By Christine Armstrong
March is Women’s History month, and Friday, March 8 was International Women’s Day. As I look back on the legacy of women in our country, I’m reminded of the vast number of accomplishments and achievements that women have made. In Massachusetts, alone, these five women stand out to me as heroes who fought their way to the top. Let’s remember them, honor them, and keep moving forward!
Who can forget Cambridge’s beloved Julia Child? She changed the world of food in America and made French food accessible to the home cook.
Before all that, Julia was a spy for the Americans during World War II. She worked for the Office of Strategic Services, a precursor to the CIA. There, she helped develop shark repellant and at one point, was Chief of the OSS Registry during her time in China. Julia Child never backed down from a challenge, and throughout her life, she had the freedom to do what she loved.
It’s important to invest so you can pursue your interests, now, and in retirement. Julia lived life to the fullest; we should all take that as an example. Invest in your future and support what you love through careful financial planning. Think outside the box with philanthropic services and sustainable investments – the sky’s the limit.
Charlotte Hawkins Brown
Bet this is a name you haven’t heard before, but let me tell you, it’s one you should know. Born in North Carolina, but raised in Cambridge, Massachusetts, Charlotte (Lottie) Hawkins Brown’s parents made sure she had every educational opportunity available – a tough thing to achieve for a woman of color in the 1800s. She caught the attention of renowned educator Alice Freeman Palmer, and the rest, as they say, is history. Lottie later founded the Palmer Memorial Institute in North Carolina, providing top-notch educational opportunities to African-American children.
Consider building into your long-term financial plans, a savings portfolio for your dependent’s educational opportunities – they might be the next Charlotte Hawkins Brown! A 529 college savings plan is a step you can take to give your children the gift of higher learning.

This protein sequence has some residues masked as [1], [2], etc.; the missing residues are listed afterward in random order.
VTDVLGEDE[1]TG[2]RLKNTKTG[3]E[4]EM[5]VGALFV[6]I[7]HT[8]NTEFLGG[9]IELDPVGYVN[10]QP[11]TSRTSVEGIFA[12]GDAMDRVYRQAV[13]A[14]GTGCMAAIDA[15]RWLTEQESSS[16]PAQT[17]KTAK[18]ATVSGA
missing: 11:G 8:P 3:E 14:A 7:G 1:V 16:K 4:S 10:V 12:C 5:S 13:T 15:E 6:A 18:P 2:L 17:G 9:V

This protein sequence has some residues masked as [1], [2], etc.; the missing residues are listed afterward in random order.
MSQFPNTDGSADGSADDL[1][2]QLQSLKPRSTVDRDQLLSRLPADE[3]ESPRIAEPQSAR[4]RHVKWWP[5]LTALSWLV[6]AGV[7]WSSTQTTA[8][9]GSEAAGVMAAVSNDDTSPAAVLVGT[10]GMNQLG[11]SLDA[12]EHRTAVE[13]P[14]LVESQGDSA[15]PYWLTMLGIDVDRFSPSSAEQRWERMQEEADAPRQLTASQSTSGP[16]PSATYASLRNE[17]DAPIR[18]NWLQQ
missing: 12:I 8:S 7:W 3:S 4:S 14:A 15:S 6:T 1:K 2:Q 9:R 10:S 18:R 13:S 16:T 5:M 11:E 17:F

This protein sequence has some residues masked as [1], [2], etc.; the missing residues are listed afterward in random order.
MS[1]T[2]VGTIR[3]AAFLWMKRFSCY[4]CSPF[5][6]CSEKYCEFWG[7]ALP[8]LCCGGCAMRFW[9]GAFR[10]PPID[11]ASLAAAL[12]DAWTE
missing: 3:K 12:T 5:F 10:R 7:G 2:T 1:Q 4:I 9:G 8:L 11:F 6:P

Louisa May Alcott, Author
Born to a poor family in Pennsylvania,Louisa moved to Boston, when she was two. There, her father, an idealist, an abolitionist and an early supporter of women’s rights, founded a school where he planned to use his own teaching methods. The school failed, however, and the family’s financial difficulties continued. Eventually settling in Concord, , Louisa and her three sisters realized early on that they must find ways to support the family. Louisa took jobs teaching, sewing and housework, but soon she embraced her gift for writing, and at age 16 wrote her first book, “Flower Fables” – eventually published when she was 22 years old. By 1860, her stories and poems were being published in the Atlantic Monthly, and by the time she served as a nurse during the Civil War, her descriptive works entitled Hospital Sketches brought her considerable attention nationwide. Finally, in 1866, she wrote “Little Women” and from that point forward her family never suffered financially.
This Women’s History Month, let’s remember Louisa and all women who are the primary earners in their family; make a long-term investment in your retirement and lessen the load. Regularly evaluate the risk level in your portfolio versus potential reward to keep on track to reach your goals.
Lucy Stone, Abolitionist
Women have been making less than men for years – really.
Lucy Stone noticed this disparity all the way back in 1844. Working at Oberlin College while attending school there , she was paid less than her male counterparts for teaching and menial jobs, and forced to work twice as hard as a male student to pay the same costs. When she asked for a raise, the school declined, and caused a strike they came to regret. After the ordeal, Lucy was hired back, and all of the women were paid the same as their male colleagues. Lucy went on to organize women’s rights activists and was a firm abolitionist. Honor Lucy’s memory by investing smartly in a portfolio – you can start small! The important thing is to protect your future.
Oxford, Mass., was home to Clara Barton, a volunteer nurse during the Civil War. During a time of deep turmoil for our country, Clara stood up and cared for hundreds of soldiers suffering from wounds and serious illness. After the war, she established the American Red Cross, and was the organization’s first president.
Health care costs have been on the rise for years; it’s important to plan your finances so if something happens, you and your family are secure. Life is unpredictable; start a rainy-day fund to make sure you aren’t blindsided by unexpected expenses. Putting away a small amount each paycheck will help offset any future cost.
Christine Armstrong is an executive director with Morgan Stanley Boston, and a frequent contributor to Bloomberg Radio, WBZ’s “Before the Bell” and Herald Radio’s “Morning Meeting.” As a financial advisor, Christine’s wealth management practice is centered on helping clients pursue their most meaningful long-term goals by identifying and addressing key financial challenges.